On National Lost Dog Awareness Day, the Retrievers would like to give you two very important messages.

1. Always consider a loose dog a LOST dog, not simply a stray. That dog you see wandering in a field, or hanging around a dumpster, or begging at your back door for scraps probably belongs to someone—someone who may be desperately looking for it.

  • Be sure to really look the dog and notice whether it’s wearing a collar with or without tags. Try to determine its gender and likely breed. Notice which direction it’s heading and what kind of mental state it’s in. If possible, take a photo.
  • Leave food, water and shelter for the dog to try to keep it from wandering further.
  • Post a “Found” ad on your local Craigslist and on every lost dog Facebook page pertinent to your area. If the dog appears to be a particular breed, see if there’s a breed-specific Facebook page you can post on (such as our own Facebook page here specializing in lost and found Golden Retrievers).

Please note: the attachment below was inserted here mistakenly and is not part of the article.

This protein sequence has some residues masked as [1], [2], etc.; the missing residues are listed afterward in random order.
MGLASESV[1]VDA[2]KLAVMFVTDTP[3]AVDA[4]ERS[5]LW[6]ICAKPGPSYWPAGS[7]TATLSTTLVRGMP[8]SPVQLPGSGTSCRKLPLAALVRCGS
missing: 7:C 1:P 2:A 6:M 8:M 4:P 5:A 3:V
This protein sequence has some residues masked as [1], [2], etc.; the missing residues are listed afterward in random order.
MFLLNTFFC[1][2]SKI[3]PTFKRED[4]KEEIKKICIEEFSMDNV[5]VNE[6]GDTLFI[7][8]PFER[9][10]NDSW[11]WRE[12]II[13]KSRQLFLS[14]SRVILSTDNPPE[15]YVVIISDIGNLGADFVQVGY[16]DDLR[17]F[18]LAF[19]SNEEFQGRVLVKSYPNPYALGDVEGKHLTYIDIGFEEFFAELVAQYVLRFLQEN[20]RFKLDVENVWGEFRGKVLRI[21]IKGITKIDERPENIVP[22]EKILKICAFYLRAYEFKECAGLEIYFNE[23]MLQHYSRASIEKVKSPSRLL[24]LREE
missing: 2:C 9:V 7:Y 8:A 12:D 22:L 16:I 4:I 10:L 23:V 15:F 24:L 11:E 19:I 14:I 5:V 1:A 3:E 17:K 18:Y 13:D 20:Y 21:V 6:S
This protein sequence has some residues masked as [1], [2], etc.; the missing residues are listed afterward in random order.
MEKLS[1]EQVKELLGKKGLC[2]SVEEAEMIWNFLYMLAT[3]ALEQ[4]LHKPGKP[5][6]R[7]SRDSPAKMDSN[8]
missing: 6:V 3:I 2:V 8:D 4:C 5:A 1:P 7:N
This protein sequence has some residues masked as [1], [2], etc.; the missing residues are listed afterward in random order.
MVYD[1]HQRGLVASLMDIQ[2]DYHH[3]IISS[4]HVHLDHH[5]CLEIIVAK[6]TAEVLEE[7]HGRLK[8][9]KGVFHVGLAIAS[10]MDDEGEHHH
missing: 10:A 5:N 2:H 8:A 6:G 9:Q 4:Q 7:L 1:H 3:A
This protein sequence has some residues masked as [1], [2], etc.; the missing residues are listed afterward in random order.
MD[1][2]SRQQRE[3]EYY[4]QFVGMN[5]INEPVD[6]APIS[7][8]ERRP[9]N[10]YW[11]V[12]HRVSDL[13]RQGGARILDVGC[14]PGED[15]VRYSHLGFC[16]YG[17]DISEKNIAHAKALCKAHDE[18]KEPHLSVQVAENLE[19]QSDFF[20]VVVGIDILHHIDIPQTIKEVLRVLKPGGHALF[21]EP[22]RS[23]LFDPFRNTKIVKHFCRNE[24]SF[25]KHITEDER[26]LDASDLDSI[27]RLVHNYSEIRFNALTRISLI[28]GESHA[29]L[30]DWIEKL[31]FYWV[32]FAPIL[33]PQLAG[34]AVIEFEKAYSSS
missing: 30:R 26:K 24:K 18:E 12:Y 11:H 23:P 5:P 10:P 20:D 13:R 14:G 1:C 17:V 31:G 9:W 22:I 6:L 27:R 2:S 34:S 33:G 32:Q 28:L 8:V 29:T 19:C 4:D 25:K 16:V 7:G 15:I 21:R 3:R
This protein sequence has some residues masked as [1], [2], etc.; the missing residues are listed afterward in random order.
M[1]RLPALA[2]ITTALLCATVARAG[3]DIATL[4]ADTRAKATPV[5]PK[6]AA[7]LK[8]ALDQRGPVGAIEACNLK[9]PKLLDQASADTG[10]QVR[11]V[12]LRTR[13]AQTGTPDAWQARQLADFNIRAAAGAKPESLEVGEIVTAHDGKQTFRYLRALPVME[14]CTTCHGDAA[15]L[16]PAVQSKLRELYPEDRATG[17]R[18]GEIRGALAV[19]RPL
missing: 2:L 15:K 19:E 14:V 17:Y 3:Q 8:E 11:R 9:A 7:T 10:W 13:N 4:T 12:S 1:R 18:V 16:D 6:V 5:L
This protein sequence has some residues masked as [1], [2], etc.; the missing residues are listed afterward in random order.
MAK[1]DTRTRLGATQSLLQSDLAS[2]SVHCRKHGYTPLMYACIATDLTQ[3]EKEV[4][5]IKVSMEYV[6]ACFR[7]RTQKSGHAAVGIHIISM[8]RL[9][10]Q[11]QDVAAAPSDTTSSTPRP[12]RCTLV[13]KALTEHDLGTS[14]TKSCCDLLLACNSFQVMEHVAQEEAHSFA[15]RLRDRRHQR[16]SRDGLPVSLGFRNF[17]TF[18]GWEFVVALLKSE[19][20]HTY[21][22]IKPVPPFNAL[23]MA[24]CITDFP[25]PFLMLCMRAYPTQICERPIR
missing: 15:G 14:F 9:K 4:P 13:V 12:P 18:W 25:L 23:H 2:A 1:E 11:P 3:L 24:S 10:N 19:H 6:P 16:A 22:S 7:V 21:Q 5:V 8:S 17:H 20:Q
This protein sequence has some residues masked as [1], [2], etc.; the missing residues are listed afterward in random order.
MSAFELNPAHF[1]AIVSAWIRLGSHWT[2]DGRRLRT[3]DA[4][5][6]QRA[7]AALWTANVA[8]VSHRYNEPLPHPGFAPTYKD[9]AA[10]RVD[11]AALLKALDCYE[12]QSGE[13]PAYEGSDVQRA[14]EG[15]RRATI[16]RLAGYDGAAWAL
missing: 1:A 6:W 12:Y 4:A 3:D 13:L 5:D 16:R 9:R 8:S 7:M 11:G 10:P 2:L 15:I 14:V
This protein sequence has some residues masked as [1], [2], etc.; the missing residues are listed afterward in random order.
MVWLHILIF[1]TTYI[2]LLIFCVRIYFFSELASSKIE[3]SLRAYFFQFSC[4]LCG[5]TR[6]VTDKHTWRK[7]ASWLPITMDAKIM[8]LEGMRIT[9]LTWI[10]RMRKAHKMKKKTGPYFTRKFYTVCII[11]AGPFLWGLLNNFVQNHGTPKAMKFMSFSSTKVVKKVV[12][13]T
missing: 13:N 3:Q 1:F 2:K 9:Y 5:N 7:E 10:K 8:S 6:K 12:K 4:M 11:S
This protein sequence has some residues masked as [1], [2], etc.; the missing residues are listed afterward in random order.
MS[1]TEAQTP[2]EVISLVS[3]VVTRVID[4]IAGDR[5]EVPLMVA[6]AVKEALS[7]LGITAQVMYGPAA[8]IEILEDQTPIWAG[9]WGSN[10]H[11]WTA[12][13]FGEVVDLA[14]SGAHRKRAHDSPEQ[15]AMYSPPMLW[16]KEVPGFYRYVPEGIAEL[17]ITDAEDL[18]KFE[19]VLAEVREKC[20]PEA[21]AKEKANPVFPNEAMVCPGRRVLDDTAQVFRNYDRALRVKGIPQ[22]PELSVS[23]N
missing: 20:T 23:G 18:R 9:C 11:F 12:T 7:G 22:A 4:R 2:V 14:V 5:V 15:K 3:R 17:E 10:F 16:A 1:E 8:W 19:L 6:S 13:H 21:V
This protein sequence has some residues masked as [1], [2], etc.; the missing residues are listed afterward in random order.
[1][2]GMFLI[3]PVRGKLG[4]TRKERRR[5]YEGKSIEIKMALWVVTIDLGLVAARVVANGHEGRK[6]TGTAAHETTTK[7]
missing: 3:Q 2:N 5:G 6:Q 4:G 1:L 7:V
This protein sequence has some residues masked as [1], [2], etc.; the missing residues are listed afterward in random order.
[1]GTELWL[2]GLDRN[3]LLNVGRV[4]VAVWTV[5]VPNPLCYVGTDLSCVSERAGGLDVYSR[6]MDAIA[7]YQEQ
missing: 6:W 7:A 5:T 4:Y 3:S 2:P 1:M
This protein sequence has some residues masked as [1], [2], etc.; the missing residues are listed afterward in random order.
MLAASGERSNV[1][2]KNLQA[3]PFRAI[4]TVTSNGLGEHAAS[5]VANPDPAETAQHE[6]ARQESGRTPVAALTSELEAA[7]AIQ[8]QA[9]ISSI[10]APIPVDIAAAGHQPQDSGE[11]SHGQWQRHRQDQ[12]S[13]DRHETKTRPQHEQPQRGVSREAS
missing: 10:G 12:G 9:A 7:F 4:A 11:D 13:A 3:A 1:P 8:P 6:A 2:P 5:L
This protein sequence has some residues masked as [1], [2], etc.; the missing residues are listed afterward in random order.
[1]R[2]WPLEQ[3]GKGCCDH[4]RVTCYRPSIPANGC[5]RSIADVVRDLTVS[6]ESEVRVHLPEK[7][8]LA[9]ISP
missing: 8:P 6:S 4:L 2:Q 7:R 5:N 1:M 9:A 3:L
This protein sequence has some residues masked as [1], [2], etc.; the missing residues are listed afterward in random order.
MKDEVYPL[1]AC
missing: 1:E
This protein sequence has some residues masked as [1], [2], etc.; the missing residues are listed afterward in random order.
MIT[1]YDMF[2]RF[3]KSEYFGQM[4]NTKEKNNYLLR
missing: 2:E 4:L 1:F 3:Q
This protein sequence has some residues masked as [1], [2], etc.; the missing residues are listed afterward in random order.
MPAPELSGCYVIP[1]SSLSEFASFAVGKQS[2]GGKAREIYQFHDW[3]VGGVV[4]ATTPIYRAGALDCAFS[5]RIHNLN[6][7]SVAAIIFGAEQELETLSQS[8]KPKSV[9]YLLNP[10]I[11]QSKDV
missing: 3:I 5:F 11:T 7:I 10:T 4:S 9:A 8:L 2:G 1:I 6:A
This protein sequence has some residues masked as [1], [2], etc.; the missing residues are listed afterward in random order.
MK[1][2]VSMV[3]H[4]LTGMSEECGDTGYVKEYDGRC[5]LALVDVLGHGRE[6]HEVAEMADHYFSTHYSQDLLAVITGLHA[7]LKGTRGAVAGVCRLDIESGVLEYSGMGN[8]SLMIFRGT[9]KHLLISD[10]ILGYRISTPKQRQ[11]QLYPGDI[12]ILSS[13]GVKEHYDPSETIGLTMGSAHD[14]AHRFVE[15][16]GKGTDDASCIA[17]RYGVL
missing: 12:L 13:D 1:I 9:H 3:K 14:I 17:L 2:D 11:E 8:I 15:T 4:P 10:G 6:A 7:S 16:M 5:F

Get involved with the “stray” dogs you see. Because you could be the turning point in a lost dog’s story—the person who stepped up when everyone else looked away.

2. Never give up. You’ve heard the stories of dogs being reunited with their owners after weeks, months and even years apart. In many cases, it was a microchip that made the difference, but not always. Thousands of found dogs have been matched with their owners thanks to the efforts of countless volunteers on Facebook, who are diligently trying to help behind the scenes.

If your dog has been missing for a long while, take heart from some of these stories, including that of a dog reunited with his family after seven long years. It can happen for you, too.